DepEd urges schools to take proactive stance vs leptospirosisTuesday, September 18, 2012 02:42 AM Views : 168GMA News
With the prospect of more cyclones bringing more rain and floods, the Department of Education pushed schools to take a proactive stance against leptospirosis and water-borne diseases.
DepEd Secretary Armin Luistro stressed the need to take the upper hand against leptospirosis, which he said may become prevalent during the rainy season.
We also enjoin the student governments, scouts and youth leaders to create awareness on the ill effects of leptospirosis and other water-borne diseases, Luistro said in a news release posted on the Office of the President website Monday.
The DepEd issued a memorandum urging school authorities to take precautionary measures to arrest the increasing cases of leptospirosis and other diseases in schools caused by floods.
DepEd Memo No 153 mobilizes health and nutrition personnel in schools to disseminate information on how the public can prevent contracting diseases prevalent during the rainy season.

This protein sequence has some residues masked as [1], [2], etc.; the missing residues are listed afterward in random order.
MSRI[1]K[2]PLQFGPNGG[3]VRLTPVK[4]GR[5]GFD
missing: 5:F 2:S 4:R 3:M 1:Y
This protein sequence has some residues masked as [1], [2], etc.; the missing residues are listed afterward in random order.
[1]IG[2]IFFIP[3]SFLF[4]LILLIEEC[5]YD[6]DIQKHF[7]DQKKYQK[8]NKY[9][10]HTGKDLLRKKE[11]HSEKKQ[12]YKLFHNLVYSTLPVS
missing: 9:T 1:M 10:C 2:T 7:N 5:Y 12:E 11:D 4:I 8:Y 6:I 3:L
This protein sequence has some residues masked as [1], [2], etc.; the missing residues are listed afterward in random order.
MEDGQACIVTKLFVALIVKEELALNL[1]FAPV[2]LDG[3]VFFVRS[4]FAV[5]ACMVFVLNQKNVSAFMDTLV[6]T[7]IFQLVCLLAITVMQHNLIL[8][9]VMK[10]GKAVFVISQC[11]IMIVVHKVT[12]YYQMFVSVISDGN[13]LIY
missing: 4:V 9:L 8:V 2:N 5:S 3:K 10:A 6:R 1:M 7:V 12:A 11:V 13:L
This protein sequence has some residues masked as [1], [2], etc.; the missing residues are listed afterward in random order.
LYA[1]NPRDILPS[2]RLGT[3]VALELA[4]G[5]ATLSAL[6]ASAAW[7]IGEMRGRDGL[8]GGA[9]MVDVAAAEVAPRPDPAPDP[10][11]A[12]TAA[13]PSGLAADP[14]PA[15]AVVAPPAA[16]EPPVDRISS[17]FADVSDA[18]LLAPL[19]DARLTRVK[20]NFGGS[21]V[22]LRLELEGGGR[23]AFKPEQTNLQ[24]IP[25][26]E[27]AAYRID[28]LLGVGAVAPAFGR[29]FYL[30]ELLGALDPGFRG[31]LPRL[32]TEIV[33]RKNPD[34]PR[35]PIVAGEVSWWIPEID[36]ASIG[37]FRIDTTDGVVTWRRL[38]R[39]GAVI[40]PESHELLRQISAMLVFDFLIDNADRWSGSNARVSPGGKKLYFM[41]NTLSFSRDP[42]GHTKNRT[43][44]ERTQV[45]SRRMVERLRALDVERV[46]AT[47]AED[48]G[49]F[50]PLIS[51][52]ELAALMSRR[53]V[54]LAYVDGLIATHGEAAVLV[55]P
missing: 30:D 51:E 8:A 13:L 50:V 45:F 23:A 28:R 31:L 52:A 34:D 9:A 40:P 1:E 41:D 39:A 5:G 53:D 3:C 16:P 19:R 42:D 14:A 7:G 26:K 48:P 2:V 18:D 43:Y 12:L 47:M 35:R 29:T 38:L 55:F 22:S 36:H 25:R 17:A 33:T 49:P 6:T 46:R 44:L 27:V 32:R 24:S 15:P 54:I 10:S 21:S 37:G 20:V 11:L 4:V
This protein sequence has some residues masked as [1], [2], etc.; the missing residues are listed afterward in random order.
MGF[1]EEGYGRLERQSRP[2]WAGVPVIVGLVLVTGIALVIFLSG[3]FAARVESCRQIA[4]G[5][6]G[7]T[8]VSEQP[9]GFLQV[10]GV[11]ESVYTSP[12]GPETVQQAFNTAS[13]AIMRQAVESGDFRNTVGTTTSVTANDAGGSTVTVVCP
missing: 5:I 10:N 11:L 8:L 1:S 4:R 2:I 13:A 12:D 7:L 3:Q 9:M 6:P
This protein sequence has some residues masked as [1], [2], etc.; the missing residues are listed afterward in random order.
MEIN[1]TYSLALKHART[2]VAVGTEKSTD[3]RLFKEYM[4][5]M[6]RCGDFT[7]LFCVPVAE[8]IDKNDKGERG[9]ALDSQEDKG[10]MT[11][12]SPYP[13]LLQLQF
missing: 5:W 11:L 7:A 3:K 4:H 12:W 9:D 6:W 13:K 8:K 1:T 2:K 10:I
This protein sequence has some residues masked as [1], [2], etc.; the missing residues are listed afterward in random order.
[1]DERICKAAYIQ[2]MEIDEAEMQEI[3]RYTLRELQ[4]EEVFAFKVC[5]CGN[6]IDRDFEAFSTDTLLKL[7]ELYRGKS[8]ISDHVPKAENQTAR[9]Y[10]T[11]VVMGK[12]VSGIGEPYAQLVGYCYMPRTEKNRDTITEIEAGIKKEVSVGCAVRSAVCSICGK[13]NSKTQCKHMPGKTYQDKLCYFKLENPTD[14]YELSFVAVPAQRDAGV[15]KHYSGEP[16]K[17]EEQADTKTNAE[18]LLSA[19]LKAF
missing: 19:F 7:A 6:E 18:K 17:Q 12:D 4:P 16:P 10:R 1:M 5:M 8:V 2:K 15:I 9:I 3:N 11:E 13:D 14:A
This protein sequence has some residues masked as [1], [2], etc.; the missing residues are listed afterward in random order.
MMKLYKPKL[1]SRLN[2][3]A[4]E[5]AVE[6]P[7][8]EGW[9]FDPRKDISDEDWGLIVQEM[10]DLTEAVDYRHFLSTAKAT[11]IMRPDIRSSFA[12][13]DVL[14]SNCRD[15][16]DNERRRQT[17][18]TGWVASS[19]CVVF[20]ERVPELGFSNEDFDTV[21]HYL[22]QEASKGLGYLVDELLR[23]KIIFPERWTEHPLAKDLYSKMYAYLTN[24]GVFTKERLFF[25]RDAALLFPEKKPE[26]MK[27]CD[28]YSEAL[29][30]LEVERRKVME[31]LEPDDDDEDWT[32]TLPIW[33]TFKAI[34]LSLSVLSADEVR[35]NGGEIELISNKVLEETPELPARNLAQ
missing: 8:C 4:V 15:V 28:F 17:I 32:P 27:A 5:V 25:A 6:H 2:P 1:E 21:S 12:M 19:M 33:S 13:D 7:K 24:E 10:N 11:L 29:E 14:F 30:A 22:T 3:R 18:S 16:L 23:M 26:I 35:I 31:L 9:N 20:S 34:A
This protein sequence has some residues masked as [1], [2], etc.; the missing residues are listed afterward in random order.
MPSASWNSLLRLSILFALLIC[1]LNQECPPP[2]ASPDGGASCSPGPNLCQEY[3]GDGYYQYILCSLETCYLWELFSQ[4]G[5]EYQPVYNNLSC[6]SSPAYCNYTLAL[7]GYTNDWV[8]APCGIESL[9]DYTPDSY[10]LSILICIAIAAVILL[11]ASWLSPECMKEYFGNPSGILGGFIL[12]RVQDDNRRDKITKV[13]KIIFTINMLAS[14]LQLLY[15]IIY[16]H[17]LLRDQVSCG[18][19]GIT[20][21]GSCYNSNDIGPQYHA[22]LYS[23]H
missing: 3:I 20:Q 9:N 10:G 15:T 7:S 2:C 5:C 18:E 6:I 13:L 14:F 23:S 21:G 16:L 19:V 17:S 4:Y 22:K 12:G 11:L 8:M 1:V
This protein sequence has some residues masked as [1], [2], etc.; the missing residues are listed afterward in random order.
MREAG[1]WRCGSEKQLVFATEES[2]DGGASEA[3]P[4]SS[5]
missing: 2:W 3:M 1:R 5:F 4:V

Luistro also urged school heads to use school organs, classroom discussion and even Parent Teachers Association (PTA) meetings in disseminating information.
Also, school officials were urged to report to local government units and municipal health officers cases of leptospirosis among their students and teachers.
It will surely help our cause if we maintain a clean environment and a well-informed citizenry on the prevention of diseases, Luistro said.
The US National Library of Medicine said leptospirosis is a rare and severe bacterial infection that occurs when people are exposed to certain environments. These environments include floodwaters contaminated with animal urine.
The following activities may put people at more risk of getting leptospirosis:
- Occupations such as those done by farmers, ranchers, slaughterhouse workers, trappers, veterinarians, loggers, sewer workers, rice field workers, and military personnel
- Fresh water swimming, canoeing, kayaking, and trail biking in warm areas
- Exposure to pet dogs, domesticated livestock, rainwater catchment systems, and infected rodents
Its symptoms can take two to 26 days or an average of 10 days to develop, and may include:
- Dry cough
- Muscle pain
- Nausea, vomiting, and diarrhea
- Shaking chills
- Abdominal pain
- Abnormal lung sounds
- Bone pain
- Enlarged lymph glands
- Enlarged spleen or liver
- Joint aches
- Muscle rigidity
- Muscle tenderness
- Skin rash
- Sore throat